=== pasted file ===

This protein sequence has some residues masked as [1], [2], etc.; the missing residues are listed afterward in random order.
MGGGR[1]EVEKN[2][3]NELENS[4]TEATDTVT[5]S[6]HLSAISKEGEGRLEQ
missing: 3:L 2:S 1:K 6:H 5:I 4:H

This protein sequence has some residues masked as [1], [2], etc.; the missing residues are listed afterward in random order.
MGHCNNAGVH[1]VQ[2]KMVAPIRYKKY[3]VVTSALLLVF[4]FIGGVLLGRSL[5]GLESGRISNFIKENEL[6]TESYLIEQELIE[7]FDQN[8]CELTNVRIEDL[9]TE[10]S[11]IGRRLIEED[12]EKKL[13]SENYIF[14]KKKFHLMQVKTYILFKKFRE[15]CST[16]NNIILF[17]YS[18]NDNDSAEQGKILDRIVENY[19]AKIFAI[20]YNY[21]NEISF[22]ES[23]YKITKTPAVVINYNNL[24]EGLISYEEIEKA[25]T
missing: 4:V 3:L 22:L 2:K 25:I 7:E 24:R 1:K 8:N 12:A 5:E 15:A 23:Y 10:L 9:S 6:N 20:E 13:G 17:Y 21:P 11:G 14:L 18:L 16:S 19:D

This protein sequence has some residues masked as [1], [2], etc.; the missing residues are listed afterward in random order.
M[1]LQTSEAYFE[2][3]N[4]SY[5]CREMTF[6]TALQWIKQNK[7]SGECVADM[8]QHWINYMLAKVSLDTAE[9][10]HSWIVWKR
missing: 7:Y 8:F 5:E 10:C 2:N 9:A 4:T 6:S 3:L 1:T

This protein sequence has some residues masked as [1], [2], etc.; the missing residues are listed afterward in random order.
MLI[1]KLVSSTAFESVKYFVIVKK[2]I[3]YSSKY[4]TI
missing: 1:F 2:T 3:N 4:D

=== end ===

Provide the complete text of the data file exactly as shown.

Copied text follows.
This protein sequence has some residues masked as [1], [2], etc.; the missing residues are listed afterward in random order.
MGGGR[1]EVEKN[2][3]NELENS[4]TEATDTVT[5]S[6]HLSAISKEGEGRLEQ
missing: 3:L 2:S 1:K 6:H 5:I 4:H

This protein sequence has some residues masked as [1], [2], etc.; the missing residues are listed afterward in random order.
MGHCNNAGVH[1]VQ[2]KMVAPIRYKKY[3]VVTSALLLVF[4]FIGGVLLGRSL[5]GLESGRISNFIKENEL[6]TESYLIEQELIE[7]FDQN[8]CELTNVRIEDL[9]TE[10]S[11]IGRRLIEED[12]EKKL[13]SENYIF[14]KKKFHLMQVKTYILFKKFRE[15]CST[16]NNIILF[17]YS[18]NDNDSAEQGKILDRIVENY[19]AKIFAI[20]YNY[21]NEISF[22]ES[23]YKITKTPAVVINYNNL[24]EGLISYEEIEKA[25]T
missing: 4:V 3:L 22:L 2:K 25:I 7:E 24:R 1:K 8:N 12:A 5:E 15:A 23:Y 10:L 9:S 6:N 20:E 13:G 17:Y 21:P 11:G 14:L 18:L 16:S 19:D

This protein sequence has some residues masked as [1], [2], etc.; the missing residues are listed afterward in random order.
M[1]LQTSEAYFE[2][3]N[4]SY[5]CREMTF[6]TALQWIKQNK[7]SGECVADM[8]QHWINYMLAKVSLDTAE[9][10]HSWIVWKR
missing: 7:Y 8:F 5:E 10:C 2:N 9:A 4:T 6:S 3:L 1:T

This protein sequence has some residues masked as [1], [2], etc.; the missing residues are listed afterward in random order.
MLI[1]KLVSSTAFESVKYFVIVKK[2]I[3]YSSKY[4]TI
missing: 1:F 2:T 3:N 4:D